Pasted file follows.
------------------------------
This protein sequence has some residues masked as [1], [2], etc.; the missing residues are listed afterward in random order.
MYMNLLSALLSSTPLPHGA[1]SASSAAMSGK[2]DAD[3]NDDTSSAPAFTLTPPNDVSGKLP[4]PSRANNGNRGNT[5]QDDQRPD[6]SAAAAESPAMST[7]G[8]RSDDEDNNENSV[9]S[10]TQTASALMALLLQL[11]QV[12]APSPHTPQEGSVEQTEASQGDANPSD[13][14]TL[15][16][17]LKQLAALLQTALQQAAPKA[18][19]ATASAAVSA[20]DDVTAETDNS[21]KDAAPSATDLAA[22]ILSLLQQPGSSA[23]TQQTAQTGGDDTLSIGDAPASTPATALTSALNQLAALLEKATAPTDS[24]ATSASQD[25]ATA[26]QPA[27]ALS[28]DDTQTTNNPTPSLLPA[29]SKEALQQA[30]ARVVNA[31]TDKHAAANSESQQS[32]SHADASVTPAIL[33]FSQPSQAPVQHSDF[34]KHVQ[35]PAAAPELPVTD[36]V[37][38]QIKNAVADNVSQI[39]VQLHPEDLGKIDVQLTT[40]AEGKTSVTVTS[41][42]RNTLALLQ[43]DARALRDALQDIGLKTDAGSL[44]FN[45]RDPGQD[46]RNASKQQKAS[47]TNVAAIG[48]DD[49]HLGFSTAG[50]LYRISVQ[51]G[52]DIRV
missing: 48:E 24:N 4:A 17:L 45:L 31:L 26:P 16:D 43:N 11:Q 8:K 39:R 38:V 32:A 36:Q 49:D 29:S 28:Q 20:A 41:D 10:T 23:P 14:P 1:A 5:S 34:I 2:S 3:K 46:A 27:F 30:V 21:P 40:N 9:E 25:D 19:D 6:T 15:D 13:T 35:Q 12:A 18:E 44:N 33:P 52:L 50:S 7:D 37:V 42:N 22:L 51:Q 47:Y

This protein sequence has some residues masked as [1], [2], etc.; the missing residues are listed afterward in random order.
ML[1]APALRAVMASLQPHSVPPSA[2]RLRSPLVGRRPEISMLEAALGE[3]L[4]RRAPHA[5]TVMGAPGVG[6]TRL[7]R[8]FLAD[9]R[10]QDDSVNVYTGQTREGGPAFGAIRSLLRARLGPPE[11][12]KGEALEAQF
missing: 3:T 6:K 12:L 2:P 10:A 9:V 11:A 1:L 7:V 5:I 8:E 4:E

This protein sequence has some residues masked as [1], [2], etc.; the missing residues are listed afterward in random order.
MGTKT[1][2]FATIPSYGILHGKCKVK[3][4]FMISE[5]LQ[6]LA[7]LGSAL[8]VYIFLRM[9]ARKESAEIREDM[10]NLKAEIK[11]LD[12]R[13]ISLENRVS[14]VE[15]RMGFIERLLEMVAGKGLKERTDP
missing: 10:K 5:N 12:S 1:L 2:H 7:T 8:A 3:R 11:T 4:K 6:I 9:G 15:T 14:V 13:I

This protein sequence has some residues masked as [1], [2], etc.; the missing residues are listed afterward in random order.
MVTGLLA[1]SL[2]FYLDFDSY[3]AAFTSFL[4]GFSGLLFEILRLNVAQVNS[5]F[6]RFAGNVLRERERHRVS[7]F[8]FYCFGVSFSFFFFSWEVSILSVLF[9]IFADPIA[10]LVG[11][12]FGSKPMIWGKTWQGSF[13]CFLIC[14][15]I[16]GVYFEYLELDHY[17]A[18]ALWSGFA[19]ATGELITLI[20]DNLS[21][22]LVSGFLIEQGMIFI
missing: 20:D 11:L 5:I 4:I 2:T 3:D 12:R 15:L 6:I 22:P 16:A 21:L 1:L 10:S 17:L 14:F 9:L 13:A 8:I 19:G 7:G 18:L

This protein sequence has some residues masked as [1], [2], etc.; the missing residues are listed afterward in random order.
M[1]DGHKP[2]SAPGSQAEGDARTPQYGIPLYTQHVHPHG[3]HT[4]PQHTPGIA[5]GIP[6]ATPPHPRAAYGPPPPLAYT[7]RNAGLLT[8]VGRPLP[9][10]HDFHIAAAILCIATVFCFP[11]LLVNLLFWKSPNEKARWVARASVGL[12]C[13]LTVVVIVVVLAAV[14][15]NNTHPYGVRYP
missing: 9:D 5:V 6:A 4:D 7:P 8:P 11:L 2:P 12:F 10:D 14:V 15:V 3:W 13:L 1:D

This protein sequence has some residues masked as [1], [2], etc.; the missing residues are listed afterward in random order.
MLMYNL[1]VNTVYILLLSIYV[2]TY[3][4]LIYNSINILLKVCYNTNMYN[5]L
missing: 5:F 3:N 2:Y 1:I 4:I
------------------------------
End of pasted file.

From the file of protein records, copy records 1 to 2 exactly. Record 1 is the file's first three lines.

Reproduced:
This protein sequence has some residues masked as [1], [2], etc.; the missing residues are listed afterward in random order.
MYMNLLSALLSSTPLPHGA[1]SASSAAMSGK[2]DAD[3]NDDTSSAPAFTLTPPNDVSGKLP[4]PSRANNGNRGNT[5]QDDQRPD[6]SAAAAESPAMST[7]G[8]RSDDEDNNENSV[9]S[10]TQTASALMALLLQL[11]QV[12]APSPHTPQEGSVEQTEASQGDANPSD[13][14]TL[15][16][17]LKQLAALLQTALQQAAPKA[18][19]ATASAAVSA[20]DDVTAETDNS[21]KDAAPSATDLAA[22]ILSLLQQPGSSA[23]TQQTAQTGGDDTLSIGDAPASTPATALTSALNQLAALLEKATAPTDS[24]ATSASQD[25]ATA[26]QPA[27]ALS[28]DDTQTTNNPTPSLLPA[29]SKEALQQA[30]ARVVNA[31]TDKHAAANSESQQS[32]SHADASVTPAIL[33]FSQPSQAPVQHSDF[34]KHVQ[35]PAAAPELPVTD[36]V[37][38]QIKNAVADNVSQI[39]VQLHPEDLGKIDVQLTT[40]AEGKTSVTVTS[41][42]RNTLALLQ[43]DARALRDALQDIGLKTDAGSL[44]FN[45]RDPGQD[46]RNASKQQKAS[47]TNVAAIG[48]DD[49]HLGFSTAG[50]LYRISVQ[51]G[52]DIRV
missing: 48:E 24:N 4:A 17:L 45:L 31:L 26:P 16:D 43:N 11:Q 8:K 39:R 38:V 32:A 36:Q 49:D 29:S 28:Q 20:A 41:D 10:T 23:P 14:P 1:A 5:S 34:I 2:S 3:K 46:A 27:F 30:V 21:P 40:N 9:E 25:D 19:D 6:T 15:D 13:T 35:Q 12:A 18:E 44:N 33:P 52:L 50:S 7:D 37:V 42:N 22:L 51:Q 47:Y

This protein sequence has some residues masked as [1], [2], etc.; the missing residues are listed afterward in random order.
ML[1]APALRAVMASLQPHSVPPSA[2]RLRSPLVGRRPEISMLEAALGE[3]L[4]RRAPHA[5]TVMGAPGVG[6]TRL[7]R[8]FLAD[9]R[10]QDDSVNVYTGQTREGGPAFGAIRSLLRARLGPPE[11][12]KGEALEAQF
missing: 3:T 6:K 12:L 2:P 10:A 9:V 11:A 1:L 7:V 5:I 8:E 4:E